Biological warfare. A historical perspective

JAMA. 1997 Aug 6;278(5):412-7.


The deliberate use of microorganisms and toxins as weapons has been attempted throughout history. Biological warfare has evolved from the crude use of cadavers to contaminate water supplies to the development of specialized munitions for battlefield and covert use. The modern development of biological agents as weapons has paralleled advances in basic and applied microbiology. These include the identification of virulent pathogens suitable for aerosol delivery and industrial-scale fermentation processes to produce large quantities of pathogens and toxins. The history of biological warfare is difficult to assess because of a number of confounding factors. These include difficulties in verification of alleged or attempted biological attacks, the use of allegations of biological attacks for propaganda purposes, the paucity of pertinent microbiological or epidemiologic data, and the incidence of naturally occurring endemic or epidemic diseases during hostilities. Biological warfare has been renounced by 140 nations, primarily for strategic and other pragmatic reasons. International diplomatic efforts, including the 1972 Biological Weapons Convention, have not been entirely effective in preventing the enhancement and proliferation of offensive biological warfare programs. The threats posed by biological weapons are likely to continue into the future.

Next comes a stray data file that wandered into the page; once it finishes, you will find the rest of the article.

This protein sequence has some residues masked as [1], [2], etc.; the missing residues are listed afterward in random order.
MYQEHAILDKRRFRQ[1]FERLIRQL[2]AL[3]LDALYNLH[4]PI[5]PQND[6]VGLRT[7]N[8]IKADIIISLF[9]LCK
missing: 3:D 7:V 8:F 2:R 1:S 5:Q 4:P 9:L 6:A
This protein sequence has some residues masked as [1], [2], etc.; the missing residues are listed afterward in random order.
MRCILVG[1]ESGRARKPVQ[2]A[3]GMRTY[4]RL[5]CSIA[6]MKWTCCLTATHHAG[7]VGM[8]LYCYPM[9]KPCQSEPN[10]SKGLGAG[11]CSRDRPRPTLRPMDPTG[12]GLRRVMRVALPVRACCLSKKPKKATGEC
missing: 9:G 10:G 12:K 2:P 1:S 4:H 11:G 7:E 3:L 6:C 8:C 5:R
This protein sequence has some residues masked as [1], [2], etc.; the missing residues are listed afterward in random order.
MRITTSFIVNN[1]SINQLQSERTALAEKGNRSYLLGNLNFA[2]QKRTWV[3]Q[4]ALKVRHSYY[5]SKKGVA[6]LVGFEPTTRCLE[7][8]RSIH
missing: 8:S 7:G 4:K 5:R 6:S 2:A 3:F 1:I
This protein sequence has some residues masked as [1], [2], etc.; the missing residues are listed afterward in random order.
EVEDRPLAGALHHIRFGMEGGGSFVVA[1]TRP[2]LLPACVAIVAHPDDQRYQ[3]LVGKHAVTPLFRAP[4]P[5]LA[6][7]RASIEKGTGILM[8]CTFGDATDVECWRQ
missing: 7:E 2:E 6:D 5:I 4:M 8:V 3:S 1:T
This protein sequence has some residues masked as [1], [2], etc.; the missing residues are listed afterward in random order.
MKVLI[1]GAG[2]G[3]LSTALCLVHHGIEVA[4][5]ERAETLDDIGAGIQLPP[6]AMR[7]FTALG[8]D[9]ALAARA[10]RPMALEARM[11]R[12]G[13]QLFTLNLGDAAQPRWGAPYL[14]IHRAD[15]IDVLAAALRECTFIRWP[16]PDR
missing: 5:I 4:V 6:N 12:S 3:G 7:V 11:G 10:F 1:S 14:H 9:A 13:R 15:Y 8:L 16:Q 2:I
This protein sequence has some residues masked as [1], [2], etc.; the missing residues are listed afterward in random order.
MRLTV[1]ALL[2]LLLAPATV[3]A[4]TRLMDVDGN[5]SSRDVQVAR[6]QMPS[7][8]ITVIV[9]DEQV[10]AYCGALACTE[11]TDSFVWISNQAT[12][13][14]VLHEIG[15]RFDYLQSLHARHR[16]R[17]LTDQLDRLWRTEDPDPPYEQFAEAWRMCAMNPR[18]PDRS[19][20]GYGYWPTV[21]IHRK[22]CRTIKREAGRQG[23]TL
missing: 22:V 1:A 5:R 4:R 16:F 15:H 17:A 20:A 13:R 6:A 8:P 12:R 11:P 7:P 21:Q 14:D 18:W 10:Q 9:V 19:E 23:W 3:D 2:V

Publication types

  • Historical Article

MeSH terms

  • Biological Warfare* / legislation & jurisprudence
  • Disease Outbreaks
  • History, 18th Century
  • History, 19th Century
  • History, 20th Century
  • Humans
  • International Cooperation
  • Warfare